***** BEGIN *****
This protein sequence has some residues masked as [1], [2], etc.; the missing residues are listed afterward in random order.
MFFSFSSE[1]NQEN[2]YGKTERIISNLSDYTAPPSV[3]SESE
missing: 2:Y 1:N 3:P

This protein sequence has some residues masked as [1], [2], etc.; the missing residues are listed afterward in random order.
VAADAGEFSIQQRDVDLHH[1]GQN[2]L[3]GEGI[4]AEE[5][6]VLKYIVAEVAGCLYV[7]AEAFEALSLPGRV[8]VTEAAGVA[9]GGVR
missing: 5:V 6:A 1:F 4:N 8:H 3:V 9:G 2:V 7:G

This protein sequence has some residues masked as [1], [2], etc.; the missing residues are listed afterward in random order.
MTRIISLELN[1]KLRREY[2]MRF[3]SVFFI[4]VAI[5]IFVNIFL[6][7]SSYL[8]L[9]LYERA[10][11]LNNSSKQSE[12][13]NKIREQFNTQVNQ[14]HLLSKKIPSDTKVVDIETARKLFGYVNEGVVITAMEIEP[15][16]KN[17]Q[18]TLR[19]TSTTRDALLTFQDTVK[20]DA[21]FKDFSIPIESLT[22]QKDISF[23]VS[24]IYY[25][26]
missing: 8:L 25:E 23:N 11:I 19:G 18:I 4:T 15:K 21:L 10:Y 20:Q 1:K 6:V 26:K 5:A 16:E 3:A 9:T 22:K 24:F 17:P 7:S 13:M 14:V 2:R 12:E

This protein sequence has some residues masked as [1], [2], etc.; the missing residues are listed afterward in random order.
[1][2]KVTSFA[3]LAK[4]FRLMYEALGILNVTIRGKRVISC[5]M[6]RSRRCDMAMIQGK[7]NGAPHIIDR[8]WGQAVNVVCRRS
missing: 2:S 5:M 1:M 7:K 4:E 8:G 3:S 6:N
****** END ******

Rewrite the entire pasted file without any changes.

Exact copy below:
This protein sequence has some residues masked as [1], [2], etc.; the missing residues are listed afterward in random order.
MFFSFSSE[1]NQEN[2]YGKTERIISNLSDYTAPPSV[3]SESE
missing: 2:Y 1:N 3:P

This protein sequence has some residues masked as [1], [2], etc.; the missing residues are listed afterward in random order.
VAADAGEFSIQQRDVDLHH[1]GQN[2]L[3]GEGI[4]AEE[5][6]VLKYIVAEVAGCLYV[7]AEAFEALSLPGRV[8]VTEAAGVA[9]GGVR
missing: 5:V 6:A 1:F 4:N 8:H 3:V 9:G 2:V 7:G

This protein sequence has some residues masked as [1], [2], etc.; the missing residues are listed afterward in random order.
MTRIISLELN[1]KLRREY[2]MRF[3]SVFFI[4]VAI[5]IFVNIFL[6][7]SSYL[8]L[9]LYERA[10][11]LNNSSKQSE[12][13]NKIREQFNTQVNQ[14]HLLSKKIPSDTKVVDIETARKLFGYVNEGVVITAMEIEP[15][16]KN[17]Q[18]TLR[19]TSTTRDALLTFQDTVK[20]DA[21]FKDFSIPIESLT[22]QKDISF[23]VS[24]IYY[25][26]
missing: 8:L 25:E 23:N 11:I 19:G 18:I 4:T 15:K 21:L 10:Y 20:Q 1:K 6:V 26:K 5:A 16:E 3:A 9:T 22:K 24:F 17:P 7:S 13:M 14:V 2:R 12:E

This protein sequence has some residues masked as [1], [2], etc.; the missing residues are listed afterward in random order.
[1][2]KVTSFA[3]LAK[4]FRLMYEALGILNVTIRGKRVISC[5]M[6]RSRRCDMAMIQGK[7]NGAPHIIDR[8]WGQAVNVVCRRS
missing: 2:S 5:M 1:M 7:K 4:E 8:G 3:S 6:N